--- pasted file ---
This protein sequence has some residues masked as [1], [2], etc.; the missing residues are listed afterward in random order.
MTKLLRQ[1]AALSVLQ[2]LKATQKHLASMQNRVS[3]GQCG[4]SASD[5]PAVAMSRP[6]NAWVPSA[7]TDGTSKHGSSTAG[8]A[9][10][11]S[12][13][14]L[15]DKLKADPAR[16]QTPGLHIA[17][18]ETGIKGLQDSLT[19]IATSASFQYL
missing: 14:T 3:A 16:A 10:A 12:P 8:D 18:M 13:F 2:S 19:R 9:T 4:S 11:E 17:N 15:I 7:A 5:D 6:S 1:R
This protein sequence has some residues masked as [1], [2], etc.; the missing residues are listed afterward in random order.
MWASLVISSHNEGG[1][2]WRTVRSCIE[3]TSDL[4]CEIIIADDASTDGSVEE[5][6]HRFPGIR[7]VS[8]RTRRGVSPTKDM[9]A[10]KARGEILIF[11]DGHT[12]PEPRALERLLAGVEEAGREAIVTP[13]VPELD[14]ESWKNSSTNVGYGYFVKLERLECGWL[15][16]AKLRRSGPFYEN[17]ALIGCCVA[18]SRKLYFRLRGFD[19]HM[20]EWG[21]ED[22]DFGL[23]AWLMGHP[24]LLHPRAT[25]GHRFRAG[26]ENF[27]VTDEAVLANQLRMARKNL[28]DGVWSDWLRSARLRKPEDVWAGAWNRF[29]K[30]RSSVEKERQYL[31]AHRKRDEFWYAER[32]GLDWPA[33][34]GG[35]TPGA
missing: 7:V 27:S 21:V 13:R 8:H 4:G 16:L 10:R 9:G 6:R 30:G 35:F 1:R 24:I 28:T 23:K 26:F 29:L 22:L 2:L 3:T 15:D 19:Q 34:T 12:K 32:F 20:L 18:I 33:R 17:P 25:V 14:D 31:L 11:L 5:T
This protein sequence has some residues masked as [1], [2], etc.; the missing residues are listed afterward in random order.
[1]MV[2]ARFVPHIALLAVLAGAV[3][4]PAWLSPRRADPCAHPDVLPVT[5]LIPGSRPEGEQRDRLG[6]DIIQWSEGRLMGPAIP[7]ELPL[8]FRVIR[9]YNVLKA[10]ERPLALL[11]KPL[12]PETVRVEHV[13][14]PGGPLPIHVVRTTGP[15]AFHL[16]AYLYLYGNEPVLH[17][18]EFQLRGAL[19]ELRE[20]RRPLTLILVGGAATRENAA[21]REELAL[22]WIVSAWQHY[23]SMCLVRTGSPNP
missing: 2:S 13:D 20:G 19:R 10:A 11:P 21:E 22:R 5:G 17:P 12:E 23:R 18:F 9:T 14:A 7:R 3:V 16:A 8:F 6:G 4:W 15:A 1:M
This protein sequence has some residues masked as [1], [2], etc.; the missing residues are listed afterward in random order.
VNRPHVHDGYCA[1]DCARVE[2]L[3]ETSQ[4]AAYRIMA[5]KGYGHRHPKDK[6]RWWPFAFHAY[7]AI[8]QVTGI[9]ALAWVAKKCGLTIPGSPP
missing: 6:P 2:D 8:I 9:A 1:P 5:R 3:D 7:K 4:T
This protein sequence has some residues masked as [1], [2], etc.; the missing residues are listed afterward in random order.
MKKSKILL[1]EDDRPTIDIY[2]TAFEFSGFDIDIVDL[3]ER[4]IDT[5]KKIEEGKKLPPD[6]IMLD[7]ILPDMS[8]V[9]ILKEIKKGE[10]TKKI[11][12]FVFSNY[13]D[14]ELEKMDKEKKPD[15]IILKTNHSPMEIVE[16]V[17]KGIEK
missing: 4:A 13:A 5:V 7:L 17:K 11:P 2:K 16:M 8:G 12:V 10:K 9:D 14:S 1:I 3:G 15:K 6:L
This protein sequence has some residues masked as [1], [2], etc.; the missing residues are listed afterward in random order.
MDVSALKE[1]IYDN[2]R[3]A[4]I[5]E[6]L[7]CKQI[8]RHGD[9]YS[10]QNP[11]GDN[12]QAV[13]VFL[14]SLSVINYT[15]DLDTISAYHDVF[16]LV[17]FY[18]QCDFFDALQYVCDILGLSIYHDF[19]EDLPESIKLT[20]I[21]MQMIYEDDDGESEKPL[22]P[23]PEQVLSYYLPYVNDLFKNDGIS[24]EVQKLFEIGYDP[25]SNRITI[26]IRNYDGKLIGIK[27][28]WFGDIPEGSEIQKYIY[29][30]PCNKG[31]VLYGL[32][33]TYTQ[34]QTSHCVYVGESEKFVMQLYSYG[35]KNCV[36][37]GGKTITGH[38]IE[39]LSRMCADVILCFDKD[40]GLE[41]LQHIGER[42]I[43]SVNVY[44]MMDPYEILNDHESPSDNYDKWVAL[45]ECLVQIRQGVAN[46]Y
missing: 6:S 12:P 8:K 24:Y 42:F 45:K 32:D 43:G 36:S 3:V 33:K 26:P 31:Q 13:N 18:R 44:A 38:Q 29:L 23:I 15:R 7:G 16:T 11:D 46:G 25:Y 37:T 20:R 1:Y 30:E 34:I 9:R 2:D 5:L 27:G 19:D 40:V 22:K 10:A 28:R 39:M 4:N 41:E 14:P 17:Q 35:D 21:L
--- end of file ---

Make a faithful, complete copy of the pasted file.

This protein sequence has some residues masked as [1], [2], etc.; the missing residues are listed afterward in random order.
MTKLLRQ[1]AALSVLQ[2]LKATQKHLASMQNRVS[3]GQCG[4]SASD[5]PAVAMSRP[6]NAWVPSA[7]TDGTSKHGSSTAG[8]A[9][10][11]S[12][13][14]L[15]DKLKADPAR[16]QTPGLHIA[17][18]ETGIKGLQDSLT[19]IATSASFQYL
missing: 14:T 3:A 16:A 10:A 12:P 8:D 18:M 13:F 2:S 19:R 9:T 4:S 11:E 17:N 15:I 7:A 5:D 6:S 1:R
This protein sequence has some residues masked as [1], [2], etc.; the missing residues are listed afterward in random order.
MWASLVISSHNEGG[1][2]WRTVRSCIE[3]TSDL[4]CEIIIADDASTDGSVEE[5][6]HRFPGIR[7]VS[8]RTRRGVSPTKDM[9]A[10]KARGEILIF[11]DGHT[12]PEPRALERLLAGVEEAGREAIVTP[13]VPELD[14]ESWKNSSTNVGYGYFVKLERLECGWL[15][16]AKLRRSGPFYEN[17]ALIGCCVA[18]SRKLYFRLRGFD[19]HM[20]EWG[21]ED[22]DFGL[23]AWLMGHP[24]LLHPRAT[25]GHRFRAG[26]ENF[27]VTDEAVLANQLRMARKNL[28]DGVWSDWLRSARLRKPEDVWAGAWNRF[29]K[30]RSSVEKERQYL[31]AHRKRDEFWYAER[32]GLDWPA[33][34]GG[35]TPGA
missing: 7:V 27:S 21:V 13:R 8:H 4:G 16:L 10:R 9:G 6:R 30:G 35:F 1:R 24:I 28:T 23:K 26:F 29:L 22:L 2:L 3:T 15:D 19:Q 34:T 12:K 32:F 20:L 18:I 33:R 17:P 25:V 14:D 31:L 11:L 5:T
This protein sequence has some residues masked as [1], [2], etc.; the missing residues are listed afterward in random order.
[1]MV[2]ARFVPHIALLAVLAGAV[3][4]PAWLSPRRADPCAHPDVLPVT[5]LIPGSRPEGEQRDRLG[6]DIIQWSEGRLMGPAIP[7]ELPL[8]FRVIR[9]YNVLKA[10]ERPLALL[11]KPL[12]PETVRVEHV[13][14]PGGPLPIHVVRTTGP[15]AFHL[16]AYLYLYGNEPVLH[17][18]EFQLRGAL[19]ELRE[20]RRPLTLILVGGAATRENAA[21]REELAL[22]WIVSAWQHY[23]SMCLVRTGSPNP
missing: 2:S 13:D 20:G 19:R 10:A 11:P 21:E 22:R 5:G 17:P 12:E 23:R 18:F 9:T 14:A 7:R 3:V 16:A 8:F 6:G 4:W 15:A 1:M
This protein sequence has some residues masked as [1], [2], etc.; the missing residues are listed afterward in random order.
VNRPHVHDGYCA[1]DCARVE[2]L[3]ETSQ[4]AAYRIMA[5]KGYGHRHPKDK[6]RWWPFAFHAY[7]AI[8]QVTGI[9]ALAWVAKKCGLTIPGSPP
missing: 6:P 2:D 8:I 9:A 1:P 5:R 3:D 7:K 4:T
This protein sequence has some residues masked as [1], [2], etc.; the missing residues are listed afterward in random order.
MKKSKILL[1]EDDRPTIDIY[2]TAFEFSGFDIDIVDL[3]ER[4]IDT[5]KKIEEGKKLPPD[6]IMLD[7]ILPDMS[8]V[9]ILKEIKKGE[10]TKKI[11][12]FVFSNY[13]D[14]ELEKMDKEKKPD[15]IILKTNHSPMEIVE[16]V[17]KGIEK
missing: 4:A 13:A 5:V 7:L 17:K 11:P 2:K 16:M 8:G 12:V 10:K 9:D 14:S 1:I 3:G 15:K 6:L
This protein sequence has some residues masked as [1], [2], etc.; the missing residues are listed afterward in random order.
MDVSALKE[1]IYDN[2]R[3]A[4]I[5]E[6]L[7]CKQI[8]RHGD[9]YS[10]QNP[11]GDN[12]QAV[13]VFL[14]SLSVINYT[15]DLDTISAYHDVF[16]LV[17]FY[18]QCDFFDALQYVCDILGLSIYHDF[19]EDLPESIKLT[20]I[21]MQMIYEDDDGESEKPL[22]P[23]PEQVLSYYLPYVNDLFKNDGIS[24]EVQKLFEIGYDP[25]SNRITI[26]IRNYDGKLIGIK[27][28]WFGDIPEGSEIQKYIY[29][30]PCNKG[31]VLYGL[32][33]TYTQ[34]QTSHCVYVGESEKFVMQLYSYG[35]KNCV[36][37]GGKTITGH[38]IE[39]LSRMCADVILCFDKD[40]GLE[41]LQHIGER[42]I[43]SVNVY[44]MMDPYEILNDHESPSDNYDKWVAL[45]ECLVQIRQGVAN[46]Y
missing: 6:S 12:P 8:K 24:Y 42:F 45:K 32:D 43:G 36:S 3:V 33:K 26:P 31:Q 13:N 18:R 44:A 38:Q 29:L 23:I 15:R 7:G 16:T 11:D 46:G 25:Y 37:T 20:R 1:Y 30:E 34:I 9:R 2:D 5:L 27:G 19:D 40:V 22:K 10:A 28:R 39:M 4:N 41:E 14:P 17:Q 35:D 21:L